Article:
The fraud including changing grades, forging professors’ signatures, and “little or no class time” for supposed students.  It extended back to 1997.  [UNC probe reveals academic fraud, by Robbi Pickeral, ESPN, December 2, 2012]

Professor Julius Nyang’oro, a Tanzanian immigrant, was criminally indicted in December 2013 for the disgrace and has hid in a “cone of silence.”  According to the New York Times, before the scandal broke, Nyang’oro was an “internationally respected scholar.”  Now, it has been alleged that though students received grades, some of his classes never even existed.  [A’s for Athletes, but Charges of Fraud at North Carolina, by Sarah Lyall, December 31, 2013

The University has been reduced to spot checks of scheduled classes to make sure they are actually real.  [“UNC holds unannounced inspections of classes to make sure they exist,” by Robby Soave, Daily Caller, February 28, 2013]

For those wondering, an internal audit found that 40 percent of those enrolled in 54 classes at the heart of the scandal were football or basketball players. What percentage went on to get masters or even PhDs in Black studies or some other made-up liberal arts degree? [UNC players made up 39 percent of suspect classes: Nearly 40% in certain UNC courses played football or basketball, Charlotte News and Observer, May 7, 2012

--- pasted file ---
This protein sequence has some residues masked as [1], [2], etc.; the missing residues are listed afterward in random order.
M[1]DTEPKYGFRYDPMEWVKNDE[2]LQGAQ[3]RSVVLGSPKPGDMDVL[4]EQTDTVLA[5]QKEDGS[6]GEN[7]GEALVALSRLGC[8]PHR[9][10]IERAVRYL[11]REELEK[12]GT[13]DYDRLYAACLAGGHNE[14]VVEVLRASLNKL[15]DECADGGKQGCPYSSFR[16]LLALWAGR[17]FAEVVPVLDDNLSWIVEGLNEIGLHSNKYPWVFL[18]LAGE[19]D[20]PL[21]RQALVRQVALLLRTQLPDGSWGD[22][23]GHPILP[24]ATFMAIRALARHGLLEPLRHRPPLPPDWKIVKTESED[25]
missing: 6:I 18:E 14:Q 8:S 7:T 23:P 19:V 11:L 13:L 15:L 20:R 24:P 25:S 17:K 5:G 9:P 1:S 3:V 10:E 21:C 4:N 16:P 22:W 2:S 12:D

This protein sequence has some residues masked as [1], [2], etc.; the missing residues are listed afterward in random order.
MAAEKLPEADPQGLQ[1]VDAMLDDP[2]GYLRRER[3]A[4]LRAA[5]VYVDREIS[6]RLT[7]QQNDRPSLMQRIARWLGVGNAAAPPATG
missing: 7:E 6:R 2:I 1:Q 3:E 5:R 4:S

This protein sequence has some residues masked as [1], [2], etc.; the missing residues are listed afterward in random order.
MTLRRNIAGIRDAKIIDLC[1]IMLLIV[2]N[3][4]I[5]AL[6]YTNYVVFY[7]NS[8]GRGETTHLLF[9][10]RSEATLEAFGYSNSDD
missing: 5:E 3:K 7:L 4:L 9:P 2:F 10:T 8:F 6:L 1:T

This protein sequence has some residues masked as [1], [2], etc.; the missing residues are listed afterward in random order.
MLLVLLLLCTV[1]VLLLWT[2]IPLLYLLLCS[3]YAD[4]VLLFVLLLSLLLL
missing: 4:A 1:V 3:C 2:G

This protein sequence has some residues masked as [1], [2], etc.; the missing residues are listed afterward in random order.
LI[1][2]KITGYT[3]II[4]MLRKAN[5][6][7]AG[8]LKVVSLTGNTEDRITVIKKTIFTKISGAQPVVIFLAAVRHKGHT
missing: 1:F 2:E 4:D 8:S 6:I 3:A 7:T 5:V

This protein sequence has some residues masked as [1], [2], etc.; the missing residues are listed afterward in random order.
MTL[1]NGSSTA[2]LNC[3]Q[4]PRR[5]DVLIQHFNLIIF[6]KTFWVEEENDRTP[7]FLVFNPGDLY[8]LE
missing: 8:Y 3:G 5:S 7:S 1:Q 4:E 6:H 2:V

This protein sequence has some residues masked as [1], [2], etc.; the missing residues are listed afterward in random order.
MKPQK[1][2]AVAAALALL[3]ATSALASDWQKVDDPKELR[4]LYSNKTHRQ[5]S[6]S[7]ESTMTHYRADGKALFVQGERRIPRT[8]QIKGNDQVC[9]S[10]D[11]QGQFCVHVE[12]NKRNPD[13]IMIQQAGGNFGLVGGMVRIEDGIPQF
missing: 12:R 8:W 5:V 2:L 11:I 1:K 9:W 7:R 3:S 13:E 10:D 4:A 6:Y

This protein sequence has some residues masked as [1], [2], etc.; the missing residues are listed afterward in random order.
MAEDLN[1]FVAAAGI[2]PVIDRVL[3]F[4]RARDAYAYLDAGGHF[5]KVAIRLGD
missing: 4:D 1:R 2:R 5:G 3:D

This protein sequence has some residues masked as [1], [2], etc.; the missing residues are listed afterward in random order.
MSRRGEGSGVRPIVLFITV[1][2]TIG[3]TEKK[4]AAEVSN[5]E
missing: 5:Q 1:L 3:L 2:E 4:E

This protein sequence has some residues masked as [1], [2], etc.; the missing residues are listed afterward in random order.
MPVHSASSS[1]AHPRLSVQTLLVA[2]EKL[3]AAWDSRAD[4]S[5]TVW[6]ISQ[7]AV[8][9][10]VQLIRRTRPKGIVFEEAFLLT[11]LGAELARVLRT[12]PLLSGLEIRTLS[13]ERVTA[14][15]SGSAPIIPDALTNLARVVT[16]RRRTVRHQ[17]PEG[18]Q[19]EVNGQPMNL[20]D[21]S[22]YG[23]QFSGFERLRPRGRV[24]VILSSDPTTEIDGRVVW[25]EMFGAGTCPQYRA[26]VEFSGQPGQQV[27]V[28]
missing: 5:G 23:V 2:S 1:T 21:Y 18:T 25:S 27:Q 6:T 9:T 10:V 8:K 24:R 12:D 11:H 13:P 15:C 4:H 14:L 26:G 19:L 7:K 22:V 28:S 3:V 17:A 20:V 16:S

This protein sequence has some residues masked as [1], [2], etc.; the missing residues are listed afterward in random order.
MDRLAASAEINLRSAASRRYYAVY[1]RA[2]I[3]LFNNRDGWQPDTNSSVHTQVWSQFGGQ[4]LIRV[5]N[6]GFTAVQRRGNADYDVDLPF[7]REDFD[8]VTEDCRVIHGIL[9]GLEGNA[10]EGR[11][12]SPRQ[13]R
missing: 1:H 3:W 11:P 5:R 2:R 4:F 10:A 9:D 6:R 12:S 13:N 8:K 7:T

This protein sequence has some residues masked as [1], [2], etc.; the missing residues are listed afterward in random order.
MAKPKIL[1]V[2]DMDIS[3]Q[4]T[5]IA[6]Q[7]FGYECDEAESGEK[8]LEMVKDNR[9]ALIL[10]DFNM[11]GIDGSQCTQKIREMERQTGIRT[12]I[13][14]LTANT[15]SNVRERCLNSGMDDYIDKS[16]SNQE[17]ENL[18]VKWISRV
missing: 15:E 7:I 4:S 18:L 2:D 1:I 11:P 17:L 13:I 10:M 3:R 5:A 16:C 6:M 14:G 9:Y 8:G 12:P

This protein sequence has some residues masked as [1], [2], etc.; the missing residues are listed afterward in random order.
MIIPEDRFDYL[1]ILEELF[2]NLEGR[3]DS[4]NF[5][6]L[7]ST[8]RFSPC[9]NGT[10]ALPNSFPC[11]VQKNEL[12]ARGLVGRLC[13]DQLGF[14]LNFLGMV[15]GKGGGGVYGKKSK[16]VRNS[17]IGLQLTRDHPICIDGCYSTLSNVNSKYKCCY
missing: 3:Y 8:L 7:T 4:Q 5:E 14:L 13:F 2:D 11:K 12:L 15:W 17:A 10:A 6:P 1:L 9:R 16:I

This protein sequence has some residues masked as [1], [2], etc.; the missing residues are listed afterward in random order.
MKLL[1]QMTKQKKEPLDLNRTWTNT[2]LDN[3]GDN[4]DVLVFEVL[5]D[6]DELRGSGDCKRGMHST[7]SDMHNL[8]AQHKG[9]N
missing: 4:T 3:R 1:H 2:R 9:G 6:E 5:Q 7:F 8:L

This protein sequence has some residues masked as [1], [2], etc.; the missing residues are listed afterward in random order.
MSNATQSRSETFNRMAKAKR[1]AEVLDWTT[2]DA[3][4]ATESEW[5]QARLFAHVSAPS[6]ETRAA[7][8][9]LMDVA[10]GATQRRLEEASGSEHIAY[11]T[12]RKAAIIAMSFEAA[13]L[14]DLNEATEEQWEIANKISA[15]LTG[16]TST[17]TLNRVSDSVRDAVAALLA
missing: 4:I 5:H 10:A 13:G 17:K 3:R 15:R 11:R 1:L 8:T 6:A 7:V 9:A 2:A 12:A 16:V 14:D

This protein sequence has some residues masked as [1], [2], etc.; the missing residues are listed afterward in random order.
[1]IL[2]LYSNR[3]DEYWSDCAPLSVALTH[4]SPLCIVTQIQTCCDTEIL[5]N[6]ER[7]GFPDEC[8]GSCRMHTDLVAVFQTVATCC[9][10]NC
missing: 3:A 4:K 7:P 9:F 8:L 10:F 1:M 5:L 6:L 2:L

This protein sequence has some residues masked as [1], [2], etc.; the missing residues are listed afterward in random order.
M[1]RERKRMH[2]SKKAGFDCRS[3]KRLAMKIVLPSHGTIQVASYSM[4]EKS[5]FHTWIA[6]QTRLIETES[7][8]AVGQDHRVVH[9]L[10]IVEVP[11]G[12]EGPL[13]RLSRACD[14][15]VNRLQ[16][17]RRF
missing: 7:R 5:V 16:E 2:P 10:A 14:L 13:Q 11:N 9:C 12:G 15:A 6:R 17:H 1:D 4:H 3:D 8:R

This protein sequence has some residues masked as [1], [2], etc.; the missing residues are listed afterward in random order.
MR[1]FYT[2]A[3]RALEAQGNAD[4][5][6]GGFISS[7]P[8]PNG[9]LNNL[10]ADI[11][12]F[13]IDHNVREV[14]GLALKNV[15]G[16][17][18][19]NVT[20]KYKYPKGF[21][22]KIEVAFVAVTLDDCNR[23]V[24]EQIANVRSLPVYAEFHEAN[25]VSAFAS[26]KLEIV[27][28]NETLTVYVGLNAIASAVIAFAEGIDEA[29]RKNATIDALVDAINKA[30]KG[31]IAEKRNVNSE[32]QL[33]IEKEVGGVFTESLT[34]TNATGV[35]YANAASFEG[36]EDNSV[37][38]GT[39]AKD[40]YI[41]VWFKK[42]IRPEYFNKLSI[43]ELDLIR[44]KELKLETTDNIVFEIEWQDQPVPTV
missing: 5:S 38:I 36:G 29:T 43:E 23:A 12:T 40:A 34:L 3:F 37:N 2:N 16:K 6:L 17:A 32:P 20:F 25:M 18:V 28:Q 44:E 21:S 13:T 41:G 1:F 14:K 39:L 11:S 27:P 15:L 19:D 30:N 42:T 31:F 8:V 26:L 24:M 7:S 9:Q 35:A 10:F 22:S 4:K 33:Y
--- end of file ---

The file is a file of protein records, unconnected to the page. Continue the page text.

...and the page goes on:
Long-time NFL star Julius Peppers was one of those black athletes who maintained eligibility by taking those fake African studies department classes.  [Peppers’ transcript might point to broader academic issue at UNC, by Dan Kane, News & Observer, August 13, 2012]

The entire UNC Afro-American Studies Department apparently did nothing but cook the books for academically unqualified black athletes.  [Prof ‘sickened’ by UNC academic scandal, by Erin Hartness, WRAL, May 10, 2012]

The predictable result: UNC racial scandal Number Two.  A study conducted by UNC learning specialist Mary Willingham discovered that a significant percentage of the UNC’s football and basketball players cannot read above a third grade level

Equally predictably, the community reaction was to condemn Willingham for her “hate speech.” She has even received death threats.   [Death threats and denial for woman who showed college athletes struggle to read,” by Sara Ganim, CNN, January 14, 2014]   

Her higher-ups at UNC have also disavowed the study.  [UNC will seek outside research into athlete literacy, by Amanda Albright and Daniel Schere, Daily Tarheel, January 22, 2014]